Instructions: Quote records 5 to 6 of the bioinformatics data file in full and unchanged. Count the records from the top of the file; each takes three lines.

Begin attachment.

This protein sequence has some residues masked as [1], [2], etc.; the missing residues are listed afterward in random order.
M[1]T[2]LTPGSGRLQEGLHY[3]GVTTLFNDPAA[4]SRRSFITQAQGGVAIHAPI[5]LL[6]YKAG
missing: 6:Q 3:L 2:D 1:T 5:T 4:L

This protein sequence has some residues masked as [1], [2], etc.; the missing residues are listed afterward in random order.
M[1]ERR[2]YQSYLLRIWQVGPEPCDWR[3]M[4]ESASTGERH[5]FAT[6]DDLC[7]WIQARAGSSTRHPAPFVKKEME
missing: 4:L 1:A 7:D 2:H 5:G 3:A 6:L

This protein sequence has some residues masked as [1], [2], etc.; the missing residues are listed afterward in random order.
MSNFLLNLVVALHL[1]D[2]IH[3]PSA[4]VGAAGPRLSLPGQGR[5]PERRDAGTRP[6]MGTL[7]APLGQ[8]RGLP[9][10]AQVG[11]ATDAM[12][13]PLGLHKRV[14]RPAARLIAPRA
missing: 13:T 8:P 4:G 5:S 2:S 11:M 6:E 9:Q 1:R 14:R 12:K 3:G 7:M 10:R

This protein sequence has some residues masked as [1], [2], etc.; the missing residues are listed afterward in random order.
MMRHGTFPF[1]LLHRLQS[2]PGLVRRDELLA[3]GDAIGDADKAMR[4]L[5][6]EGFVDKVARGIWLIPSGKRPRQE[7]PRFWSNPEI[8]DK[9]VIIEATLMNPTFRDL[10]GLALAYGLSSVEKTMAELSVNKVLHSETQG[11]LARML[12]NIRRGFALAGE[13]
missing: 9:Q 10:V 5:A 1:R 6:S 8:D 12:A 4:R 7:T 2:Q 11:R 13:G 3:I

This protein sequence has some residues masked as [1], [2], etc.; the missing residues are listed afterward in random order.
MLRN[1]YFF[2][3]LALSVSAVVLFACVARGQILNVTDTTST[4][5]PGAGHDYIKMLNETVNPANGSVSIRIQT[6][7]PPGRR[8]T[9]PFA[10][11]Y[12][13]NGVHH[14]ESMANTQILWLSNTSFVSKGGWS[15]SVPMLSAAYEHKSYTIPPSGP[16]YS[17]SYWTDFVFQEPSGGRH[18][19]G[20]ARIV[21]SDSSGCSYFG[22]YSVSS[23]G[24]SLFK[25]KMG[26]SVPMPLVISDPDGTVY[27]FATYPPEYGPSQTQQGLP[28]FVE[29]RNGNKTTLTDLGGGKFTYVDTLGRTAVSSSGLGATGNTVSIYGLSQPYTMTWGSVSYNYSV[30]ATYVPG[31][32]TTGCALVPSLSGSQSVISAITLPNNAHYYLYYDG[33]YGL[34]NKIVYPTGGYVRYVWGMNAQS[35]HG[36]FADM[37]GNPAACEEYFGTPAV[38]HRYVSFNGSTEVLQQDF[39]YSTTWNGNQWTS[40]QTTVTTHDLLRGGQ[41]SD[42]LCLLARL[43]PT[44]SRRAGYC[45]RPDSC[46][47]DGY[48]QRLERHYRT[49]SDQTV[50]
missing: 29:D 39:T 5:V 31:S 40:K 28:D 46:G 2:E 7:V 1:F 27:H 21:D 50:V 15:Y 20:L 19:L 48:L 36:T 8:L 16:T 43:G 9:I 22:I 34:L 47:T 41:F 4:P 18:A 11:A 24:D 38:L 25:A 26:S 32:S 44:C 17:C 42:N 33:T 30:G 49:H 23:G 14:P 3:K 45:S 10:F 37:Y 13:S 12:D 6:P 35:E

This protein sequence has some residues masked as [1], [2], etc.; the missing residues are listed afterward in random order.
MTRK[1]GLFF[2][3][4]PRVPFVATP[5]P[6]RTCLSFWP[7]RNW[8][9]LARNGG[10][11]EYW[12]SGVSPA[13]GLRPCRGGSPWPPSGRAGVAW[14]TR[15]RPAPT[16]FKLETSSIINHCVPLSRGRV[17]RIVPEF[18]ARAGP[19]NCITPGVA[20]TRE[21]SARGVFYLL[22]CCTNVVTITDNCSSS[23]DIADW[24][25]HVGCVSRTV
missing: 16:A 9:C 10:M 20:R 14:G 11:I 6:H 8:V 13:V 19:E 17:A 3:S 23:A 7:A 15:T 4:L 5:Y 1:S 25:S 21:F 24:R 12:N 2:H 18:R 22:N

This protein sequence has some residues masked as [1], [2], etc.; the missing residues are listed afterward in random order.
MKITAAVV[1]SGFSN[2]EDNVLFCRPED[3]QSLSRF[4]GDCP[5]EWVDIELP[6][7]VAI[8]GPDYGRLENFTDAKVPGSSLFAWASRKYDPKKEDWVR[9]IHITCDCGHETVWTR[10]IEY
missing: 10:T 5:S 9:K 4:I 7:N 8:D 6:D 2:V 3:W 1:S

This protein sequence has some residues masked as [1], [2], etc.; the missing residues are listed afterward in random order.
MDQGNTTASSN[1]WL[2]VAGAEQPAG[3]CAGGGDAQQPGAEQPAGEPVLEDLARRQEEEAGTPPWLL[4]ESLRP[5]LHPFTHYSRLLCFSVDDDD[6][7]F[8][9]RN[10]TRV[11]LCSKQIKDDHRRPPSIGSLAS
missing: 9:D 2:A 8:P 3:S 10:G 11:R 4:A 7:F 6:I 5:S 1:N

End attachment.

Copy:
This protein sequence has some residues masked as [1], [2], etc.; the missing residues are listed afterward in random order.
MLRN[1]YFF[2][3]LALSVSAVVLFACVARGQILNVTDTTST[4][5]PGAGHDYIKMLNETVNPANGSVSIRIQT[6][7]PPGRR[8]T[9]PFA[10][11]Y[12][13]NGVHH[14]ESMANTQILWLSNTSFVSKGGWS[15]SVPMLSAAYEHKSYTIPPSGP[16]YS[17]SYWTDFVFQEPSGGRH[18][19]G[20]ARIV[21]SDSSGCSYFG[22]YSVSS[23]G[24]SLFK[25]KMG[26]SVPMPLVISDPDGTVY[27]FATYPPEYGPSQTQQGLP[28]FVE[29]RNGNKTTLTDLGGGKFTYVDTLGRTAVSSSGLGATGNTVSIYGLSQPYTMTWGSVSYNYSV[30]ATYVPG[31][32]TTGCALVPSLSGSQSVISAITLPNNAHYYLYYDG[33]YGL[34]NKIVYPTGGYVRYVWGMNAQS[35]HG[36]FADM[37]GNPAACEEYFGTPAV[38]HRYVSFNGSTEVLQQDF[39]YSTTWNGNQWTS[40]QTTVTTHDLLRGGQ[41]SD[42]LCLLARL[43]PT[44]SRRAGYC[45]RPDSC[46][47]DGY[48]QRLERHYRT[49]SDQTV[50]
missing: 29:D 39:T 5:V 31:S 40:K 28:D 46:G 2:E 7:V 1:F 27:H 21:D 50:V 15:Y 20:L 19:L 48:L 36:T 8:L 16:T 43:G 9:I 22:I 34:L 47:T 41:F 4:P 18:A 11:A 24:D 38:L 25:A 26:S 32:S 44:C 17:C 42:N 33:T 30:G 49:H 23:G 14:P 3:K 45:S 10:F 37:Y 13:S 12:D 6:P 35:E

This protein sequence has some residues masked as [1], [2], etc.; the missing residues are listed afterward in random order.
MTRK[1]GLFF[2][3][4]PRVPFVATP[5]P[6]RTCLSFWP[7]RNW[8][9]LARNGG[10][11]EYW[12]SGVSPA[13]GLRPCRGGSPWPPSGRAGVAW[14]TR[15]RPAPT[16]FKLETSSIINHCVPLSRGRV[17]RIVPEF[18]ARAGP[19]NCITPGVA[20]TRE[21]SARGVFYLL[22]CCTNVVTITDNCSSS[23]DIADW[24][25]HVGCVSRTV
missing: 16:A 9:C 10:M 20:R 14:G 11:I 6:H 8:V 13:V 19:E 17:A 3:S 23:A 7:A 15:T 4:L 5:Y 1:S 25:S 21:F 24:R 12:N 2:H 18:R 22:N